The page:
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Brexit bakal ngeja bencana kanggo revolusi teknologi London

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ditulis dening editor

LONDON, England – If Brexit forces tens of thousands of Eastern European web developers to apply for visas to remain in the UK, London’s tech revolution will face a brain drain.

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LONDON, England – If Brexit forces tens of thousands of Eastern European web developers to apply for visas to remain in the UK, London’s tech revolution will face a brain drain.

The IT skills gap in London is being plugged by highly skilled and sought after migrants from Romania, Poland and the Baltic countries, who have benefited from the focus on science and mathematics in former soviet bloc schools and universities.

If Britain votes to leave the UK, then the right of free movement within the EU will be withdrawn and workers from EU States will have to apply to enter the UK through the much criticised non-EU resident’s visa.

O2 have predicted that the UK will have to find 750,000 workers with digital skills by 2017 in order to keep up with the pace of change. On current trends London alone will have 21,000 vacant digital positions in the next two years.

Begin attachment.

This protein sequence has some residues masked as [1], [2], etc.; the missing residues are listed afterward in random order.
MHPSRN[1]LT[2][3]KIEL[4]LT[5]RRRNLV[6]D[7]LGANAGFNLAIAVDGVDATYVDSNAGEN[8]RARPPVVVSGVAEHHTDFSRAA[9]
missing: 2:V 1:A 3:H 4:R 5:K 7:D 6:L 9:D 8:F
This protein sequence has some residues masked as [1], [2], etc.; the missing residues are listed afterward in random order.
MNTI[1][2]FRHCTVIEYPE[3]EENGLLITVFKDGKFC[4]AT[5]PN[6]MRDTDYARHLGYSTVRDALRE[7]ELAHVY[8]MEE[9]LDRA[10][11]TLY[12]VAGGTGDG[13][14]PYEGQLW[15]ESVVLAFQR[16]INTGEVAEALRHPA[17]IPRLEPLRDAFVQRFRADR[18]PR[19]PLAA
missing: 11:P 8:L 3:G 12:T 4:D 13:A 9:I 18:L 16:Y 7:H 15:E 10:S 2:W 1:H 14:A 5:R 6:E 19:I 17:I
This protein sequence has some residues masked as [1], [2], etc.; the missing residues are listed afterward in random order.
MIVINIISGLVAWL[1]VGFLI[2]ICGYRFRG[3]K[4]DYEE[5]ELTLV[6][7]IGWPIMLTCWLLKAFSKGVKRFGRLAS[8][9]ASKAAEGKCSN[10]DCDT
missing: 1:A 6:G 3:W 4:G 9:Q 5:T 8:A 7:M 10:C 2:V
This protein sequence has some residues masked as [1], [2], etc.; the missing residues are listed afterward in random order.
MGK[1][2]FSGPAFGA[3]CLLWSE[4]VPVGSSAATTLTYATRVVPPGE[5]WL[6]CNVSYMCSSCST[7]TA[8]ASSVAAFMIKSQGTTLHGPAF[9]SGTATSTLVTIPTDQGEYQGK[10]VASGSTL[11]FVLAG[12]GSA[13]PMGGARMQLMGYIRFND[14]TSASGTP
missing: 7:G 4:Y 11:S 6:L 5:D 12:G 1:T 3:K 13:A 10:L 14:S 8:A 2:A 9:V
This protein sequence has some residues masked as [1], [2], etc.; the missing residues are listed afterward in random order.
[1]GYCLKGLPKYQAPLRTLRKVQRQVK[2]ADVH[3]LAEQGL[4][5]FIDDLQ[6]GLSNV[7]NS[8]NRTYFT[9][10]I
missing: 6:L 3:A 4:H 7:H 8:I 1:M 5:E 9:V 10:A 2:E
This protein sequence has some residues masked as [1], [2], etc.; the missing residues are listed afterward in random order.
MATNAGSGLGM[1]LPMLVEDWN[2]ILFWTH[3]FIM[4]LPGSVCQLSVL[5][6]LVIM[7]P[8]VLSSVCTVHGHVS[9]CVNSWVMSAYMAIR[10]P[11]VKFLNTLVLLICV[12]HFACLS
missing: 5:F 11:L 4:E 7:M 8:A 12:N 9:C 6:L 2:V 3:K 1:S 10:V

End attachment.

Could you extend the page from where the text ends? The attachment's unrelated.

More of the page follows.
Just seven successful visa applications were made through the Government’s Exceptional Talent Visa Scheme in the last 12 months since Tech City UK was added to the Government scheme, according to an investigation by Tech World.

“The solution is to train a ‘home grown army’,” says Eric Dodds, CMO of Iron Yard, the US’s largest coding school, which has chosen London to open its first office outside the U.S.

“The IT skills gap is global and coders from Eastern Europe will simply move to France or Germany who have similar skills problems rather than bother with the hassle and expense of visa applications.”

“The UK’s skills crisis means there is a huge appetite in London, and outside the M25, for courses that can turn out experienced developers in just 12 weeks, both from an employer’s point of view as well as from employees who are in a sellers’ market especially if the Eastern Europeans move on.”

A recent Select Committee report into the digital economy, says the UK is ‘lagging behind’ its competitors in IT training and the National Audit Office has said that it will take the UK twenty years to bridge the skills gap particularly in online security.

According to the Office of National Statistics 895,000 East European migrants are working in the UK.

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editor

Pimpinan editor yaiku Linda Hohnholz.